I am listening and learning, recognising my privilege and working to support people of colour. This post is intended to promote the work and amplify the voices of people in the black community and other people of colour, as we come together to oppose white supremacy and call for justice.
Continue to be actively anti-racist! Share anti-racism on social media, sign petitions, donate, educate yourself, educate the people around you by having conversations, support black owned businesses, vote!
You can email your MP, @michaelaccullen has created an email template available on Instagram.
For many, joining an actual protest is not an option. But you can protest from the comfort of your own home. Put messages of support for the black community in your window, just as we did with the rainbows for the NHS.
Keep supporting keep spreading kindness.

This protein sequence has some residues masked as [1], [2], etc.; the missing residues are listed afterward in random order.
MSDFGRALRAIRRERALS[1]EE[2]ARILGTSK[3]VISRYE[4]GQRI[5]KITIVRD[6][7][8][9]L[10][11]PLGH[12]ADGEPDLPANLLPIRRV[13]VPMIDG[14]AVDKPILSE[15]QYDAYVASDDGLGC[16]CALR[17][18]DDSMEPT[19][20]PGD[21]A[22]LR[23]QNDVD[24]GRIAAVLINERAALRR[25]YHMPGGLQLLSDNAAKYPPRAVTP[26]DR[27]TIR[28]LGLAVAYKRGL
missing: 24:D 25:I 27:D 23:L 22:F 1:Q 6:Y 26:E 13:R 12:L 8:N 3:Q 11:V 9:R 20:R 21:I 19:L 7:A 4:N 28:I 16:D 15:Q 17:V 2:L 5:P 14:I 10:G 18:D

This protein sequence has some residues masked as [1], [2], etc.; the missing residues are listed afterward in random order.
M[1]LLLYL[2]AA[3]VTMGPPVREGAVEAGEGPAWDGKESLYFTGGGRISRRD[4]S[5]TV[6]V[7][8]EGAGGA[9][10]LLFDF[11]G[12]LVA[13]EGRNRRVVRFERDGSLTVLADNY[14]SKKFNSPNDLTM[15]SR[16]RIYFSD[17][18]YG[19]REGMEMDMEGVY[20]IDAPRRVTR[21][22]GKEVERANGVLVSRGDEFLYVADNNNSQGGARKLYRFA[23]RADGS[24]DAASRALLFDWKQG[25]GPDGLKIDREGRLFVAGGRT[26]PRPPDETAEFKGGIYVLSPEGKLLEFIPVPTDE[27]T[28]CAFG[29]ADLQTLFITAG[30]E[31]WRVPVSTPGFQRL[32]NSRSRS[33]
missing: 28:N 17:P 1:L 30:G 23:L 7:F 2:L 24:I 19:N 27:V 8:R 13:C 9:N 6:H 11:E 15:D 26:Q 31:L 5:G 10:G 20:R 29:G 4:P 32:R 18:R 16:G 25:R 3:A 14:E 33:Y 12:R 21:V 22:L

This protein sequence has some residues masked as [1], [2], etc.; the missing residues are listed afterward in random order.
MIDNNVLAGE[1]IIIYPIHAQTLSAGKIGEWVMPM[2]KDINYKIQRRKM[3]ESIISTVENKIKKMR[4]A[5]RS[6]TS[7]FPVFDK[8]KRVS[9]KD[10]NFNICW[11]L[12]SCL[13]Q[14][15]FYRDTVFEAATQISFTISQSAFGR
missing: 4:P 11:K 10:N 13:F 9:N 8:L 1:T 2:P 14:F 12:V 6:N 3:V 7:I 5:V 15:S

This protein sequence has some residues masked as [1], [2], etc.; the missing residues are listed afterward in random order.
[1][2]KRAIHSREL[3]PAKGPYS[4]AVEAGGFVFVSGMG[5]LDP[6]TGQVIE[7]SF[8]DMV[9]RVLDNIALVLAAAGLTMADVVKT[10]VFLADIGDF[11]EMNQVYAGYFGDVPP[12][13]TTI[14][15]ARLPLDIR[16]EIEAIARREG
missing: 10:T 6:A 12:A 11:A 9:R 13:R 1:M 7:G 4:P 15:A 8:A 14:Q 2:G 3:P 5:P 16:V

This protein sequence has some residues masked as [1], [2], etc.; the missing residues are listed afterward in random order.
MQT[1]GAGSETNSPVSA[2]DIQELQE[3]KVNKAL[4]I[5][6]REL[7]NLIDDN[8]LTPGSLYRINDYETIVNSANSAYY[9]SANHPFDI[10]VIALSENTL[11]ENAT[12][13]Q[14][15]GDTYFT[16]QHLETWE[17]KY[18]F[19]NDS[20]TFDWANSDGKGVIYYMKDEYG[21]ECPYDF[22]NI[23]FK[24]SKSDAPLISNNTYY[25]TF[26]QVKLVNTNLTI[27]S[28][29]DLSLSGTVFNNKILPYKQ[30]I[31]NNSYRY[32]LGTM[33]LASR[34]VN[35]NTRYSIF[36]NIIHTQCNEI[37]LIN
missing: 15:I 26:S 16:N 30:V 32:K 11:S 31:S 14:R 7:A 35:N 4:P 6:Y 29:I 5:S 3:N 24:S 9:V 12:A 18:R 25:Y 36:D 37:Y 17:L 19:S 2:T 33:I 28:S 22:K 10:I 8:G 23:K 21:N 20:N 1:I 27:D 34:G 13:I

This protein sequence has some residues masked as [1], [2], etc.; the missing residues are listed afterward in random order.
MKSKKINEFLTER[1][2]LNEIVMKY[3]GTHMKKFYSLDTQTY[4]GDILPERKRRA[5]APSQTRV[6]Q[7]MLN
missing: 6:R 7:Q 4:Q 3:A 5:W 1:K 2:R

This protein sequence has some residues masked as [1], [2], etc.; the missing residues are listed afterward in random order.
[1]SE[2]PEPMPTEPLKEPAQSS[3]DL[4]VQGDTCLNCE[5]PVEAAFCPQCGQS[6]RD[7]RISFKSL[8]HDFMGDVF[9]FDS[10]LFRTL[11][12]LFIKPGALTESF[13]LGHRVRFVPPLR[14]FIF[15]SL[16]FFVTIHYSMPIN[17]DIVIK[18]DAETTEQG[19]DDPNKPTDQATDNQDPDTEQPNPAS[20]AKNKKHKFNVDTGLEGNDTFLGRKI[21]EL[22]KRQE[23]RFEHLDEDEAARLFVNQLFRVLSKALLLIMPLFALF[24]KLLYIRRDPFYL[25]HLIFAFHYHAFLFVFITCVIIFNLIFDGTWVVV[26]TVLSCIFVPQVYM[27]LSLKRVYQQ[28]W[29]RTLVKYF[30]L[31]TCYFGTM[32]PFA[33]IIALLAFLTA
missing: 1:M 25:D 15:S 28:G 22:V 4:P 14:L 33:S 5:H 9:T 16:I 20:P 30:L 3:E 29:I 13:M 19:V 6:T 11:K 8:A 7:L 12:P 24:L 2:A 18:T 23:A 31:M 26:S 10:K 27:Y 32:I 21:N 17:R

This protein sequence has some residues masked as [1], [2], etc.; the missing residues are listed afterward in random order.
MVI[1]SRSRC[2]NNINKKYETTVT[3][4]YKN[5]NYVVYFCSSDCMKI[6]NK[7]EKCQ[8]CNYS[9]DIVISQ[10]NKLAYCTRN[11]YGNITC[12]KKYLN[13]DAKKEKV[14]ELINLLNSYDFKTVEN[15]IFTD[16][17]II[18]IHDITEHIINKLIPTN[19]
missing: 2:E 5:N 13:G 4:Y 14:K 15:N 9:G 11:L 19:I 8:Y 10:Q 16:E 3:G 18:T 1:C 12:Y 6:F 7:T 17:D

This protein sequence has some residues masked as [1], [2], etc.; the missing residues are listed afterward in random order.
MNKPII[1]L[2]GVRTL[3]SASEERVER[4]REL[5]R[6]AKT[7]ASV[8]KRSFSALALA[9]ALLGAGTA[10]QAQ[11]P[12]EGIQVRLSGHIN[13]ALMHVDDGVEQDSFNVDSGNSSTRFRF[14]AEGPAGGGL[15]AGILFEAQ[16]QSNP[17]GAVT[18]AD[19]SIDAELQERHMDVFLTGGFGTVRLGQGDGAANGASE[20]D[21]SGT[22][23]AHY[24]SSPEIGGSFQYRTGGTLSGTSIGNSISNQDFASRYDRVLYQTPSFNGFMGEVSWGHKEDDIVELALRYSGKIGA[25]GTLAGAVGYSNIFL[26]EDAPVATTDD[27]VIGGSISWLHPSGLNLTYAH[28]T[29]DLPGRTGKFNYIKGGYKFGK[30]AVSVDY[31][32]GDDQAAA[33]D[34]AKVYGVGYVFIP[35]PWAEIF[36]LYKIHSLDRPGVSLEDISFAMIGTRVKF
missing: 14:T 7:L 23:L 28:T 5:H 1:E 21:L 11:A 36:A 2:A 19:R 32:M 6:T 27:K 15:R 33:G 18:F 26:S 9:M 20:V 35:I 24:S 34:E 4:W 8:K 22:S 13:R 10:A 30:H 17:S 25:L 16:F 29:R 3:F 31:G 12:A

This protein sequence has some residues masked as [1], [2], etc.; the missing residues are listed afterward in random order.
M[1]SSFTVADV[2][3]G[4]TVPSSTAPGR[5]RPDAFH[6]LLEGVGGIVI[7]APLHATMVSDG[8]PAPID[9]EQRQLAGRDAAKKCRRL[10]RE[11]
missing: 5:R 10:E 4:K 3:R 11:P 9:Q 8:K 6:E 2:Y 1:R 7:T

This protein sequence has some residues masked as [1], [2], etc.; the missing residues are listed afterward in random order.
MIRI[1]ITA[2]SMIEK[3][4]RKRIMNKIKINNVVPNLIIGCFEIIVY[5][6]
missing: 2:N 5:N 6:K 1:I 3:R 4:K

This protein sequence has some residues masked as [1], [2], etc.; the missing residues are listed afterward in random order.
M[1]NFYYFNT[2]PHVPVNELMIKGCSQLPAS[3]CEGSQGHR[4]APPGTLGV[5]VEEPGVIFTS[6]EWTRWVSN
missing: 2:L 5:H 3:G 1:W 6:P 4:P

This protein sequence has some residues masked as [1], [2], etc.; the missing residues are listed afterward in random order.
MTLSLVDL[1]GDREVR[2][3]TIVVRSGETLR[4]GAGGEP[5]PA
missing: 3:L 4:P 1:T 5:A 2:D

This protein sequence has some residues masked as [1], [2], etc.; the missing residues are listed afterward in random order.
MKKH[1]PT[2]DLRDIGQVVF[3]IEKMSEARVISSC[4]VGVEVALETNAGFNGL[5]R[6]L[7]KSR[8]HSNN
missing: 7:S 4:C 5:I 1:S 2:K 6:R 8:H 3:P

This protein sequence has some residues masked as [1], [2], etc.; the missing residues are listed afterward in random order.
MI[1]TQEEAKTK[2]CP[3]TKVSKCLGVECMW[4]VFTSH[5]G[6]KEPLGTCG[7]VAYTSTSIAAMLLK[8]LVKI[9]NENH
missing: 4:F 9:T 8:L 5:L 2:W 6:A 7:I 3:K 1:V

As @millennialblack on Instagram has put so very well…
As I have previously discussed on this blog, the pandemic has changed how graduating art students will be showcasing work this year. For my practice this has meant not fulfilling what I had planned, in terms of how my work is experienced by an audience. So I thought I’d share my original proposal, prior to the pandemic, before the online degree show is up.
I imagined a miniature park style installation, based upon and representative of my local area and it’s struggle with waste. With terraces and streets brought inside, being consumed by an abundance of bins, rubbish piles and scattered litter. There would have been a projection of a polluted sky in the background.
This is a collage mocking-up how my installation night have looked. The viewers would be like giants among the small structures and the waste would stand out, being larger then the terraces and more saturated.
What I would want viewers to take away from this representation of throw-away society is the severity of the problem and the need for positive environmental change, in ways that they could influence by living sustainably. Its purpose would be to encourage viewers to make small changes like refusing single-use items, by educating them on how to do it.